1977: 14.2 inches of snow falls in Mankato.
Average High: 24F (Record: 46F set in 1880)
Average Low: 10F (Record: -26F set in 1887)
Record Rainfall: 0.76″ set in 1906
Record Snowfall: 9.0″ set in 1906
Hours of Daylight: ~8 hours & 53 minutes
Daylight GAINED since yesterday: +58 seconds
Daylight GAINED since Winter Solstice (December 21st): ~ 7 minutes
2.7 Days Until Full “Wolf” Moon
The weather outlook on Tuesday shows much warmer than average temperatures across the eastern half of the nation. Cooler than average temperatures will be found in the Western half of the nation.
High temps on Tuesday will be warm enough for widespread record highs across the Ohio Valley.
The weather outlook for Tuesday shows an intense area of low pressure in the Central US with snow and ice to the north and strong to severe thunderstorms across the Mid-Atlantic and Gulf Coast States.
An intense area of low pressure will be in place across the Central US and Eastern US through the midweek time frame. Areas of heavy snow and ice will be found up north, while strong to severe thunderstorms will be found in Southern & Southeastern US. Meanwhile, another surge of heavy precipitation will be in the Western US.
According to NOAA’s Weather Prediction Center, the extended precipitation outlook shows heavier precipitation in the eastern half of the nation. There will also be another surge of heavy precipitation in the Western US, especially across California.
According to the ECMWF (European model), heavy snow will continue across the Western US, but there will also be a surge of heavy snow across the Midwest.
“The comet orbits the Sun every 50,000 years and it should be visible to the naked eye. A green and yellow comet could soon be visible from Earth with the naked eye. If you miss it, you won’t get another chance for 50,000 years: the previous time C/2022 E3 (ZTF) visited, Britain was joined to Europe and Neanderthals wandered through the last Ice Age. The long-period comet is still some distance away, out in the Corona Borealis constellation. It is predicted to reach its closest point to the Sun on January 12, 2023, and will come within 26 million miles of Earth on February 1. Astronomers have been following the comet’s progress using telescopes and, more recently, it’s been visible to stargazers with binoculars. By late January 2023, as the E3 comet nears Earth, it should be possible to follow its motion in the night sky without the need for equipment.”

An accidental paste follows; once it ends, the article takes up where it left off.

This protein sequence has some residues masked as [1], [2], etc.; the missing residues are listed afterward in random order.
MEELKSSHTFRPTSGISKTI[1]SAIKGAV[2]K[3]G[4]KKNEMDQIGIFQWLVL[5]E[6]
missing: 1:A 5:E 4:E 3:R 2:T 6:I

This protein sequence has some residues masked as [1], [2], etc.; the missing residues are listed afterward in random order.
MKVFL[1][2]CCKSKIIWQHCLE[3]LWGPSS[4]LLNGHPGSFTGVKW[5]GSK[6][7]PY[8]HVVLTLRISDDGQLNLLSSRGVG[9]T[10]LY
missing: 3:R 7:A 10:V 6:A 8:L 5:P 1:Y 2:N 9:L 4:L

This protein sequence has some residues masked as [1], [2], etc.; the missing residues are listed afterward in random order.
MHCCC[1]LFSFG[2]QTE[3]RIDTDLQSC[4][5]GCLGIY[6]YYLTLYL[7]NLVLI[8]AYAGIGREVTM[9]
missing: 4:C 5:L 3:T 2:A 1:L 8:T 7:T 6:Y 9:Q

“Look up on a clear sunny day and you will see a blue sky. But is this the true colour of the sky? Or is it the only colour of the sky? The answers are a little complicated, but they involve the nature of light, atoms and molecules and some quirky parts of Earth’s atmosphere. And big lasers too – for science! Blue skies? So first things first: when we see a blue sky on a sunny day, what are we seeing? Are we seeing blue nitrogen or blue oxygen? The simple answer is no. Instead the blue light we see is scattered sunlight. The Sun produces a broad spectrum of visible light, which we see as white but it includes all the colours of the rainbow. When sunlight passes through the air, atoms and molecules in the atmosphere scatter blue light in all directions, far more than red light. This is called Rayleigh scattering, and results in a white Sun and blue skies on clear days.”
“They are invisible, tasteless, and come in all kinds of shapes and sizes. They can be found on land, in our rivers, and in the deepest part of the ocean. And now, they are falling from our skies. It’s officially raining plastic. Microplastics, the tiny, near-invisible bits of harmful plastic that show up in our oceans, food, and bodies, have now been found in the raindrops that nourish our planet. The first discovery of microplastics in rain droplets was made in 2019 during a geological survey in Colorado by the U.S. Department of the Interior. Scientists were stunned to find microscopic fibers, beads, and shards of plastic consisting of various sizes and colors. During an interview with the Guardian, Gregory Wetherbee, co-author of the published study, said, “I guess I expected to see mostly soil and mineral particles.”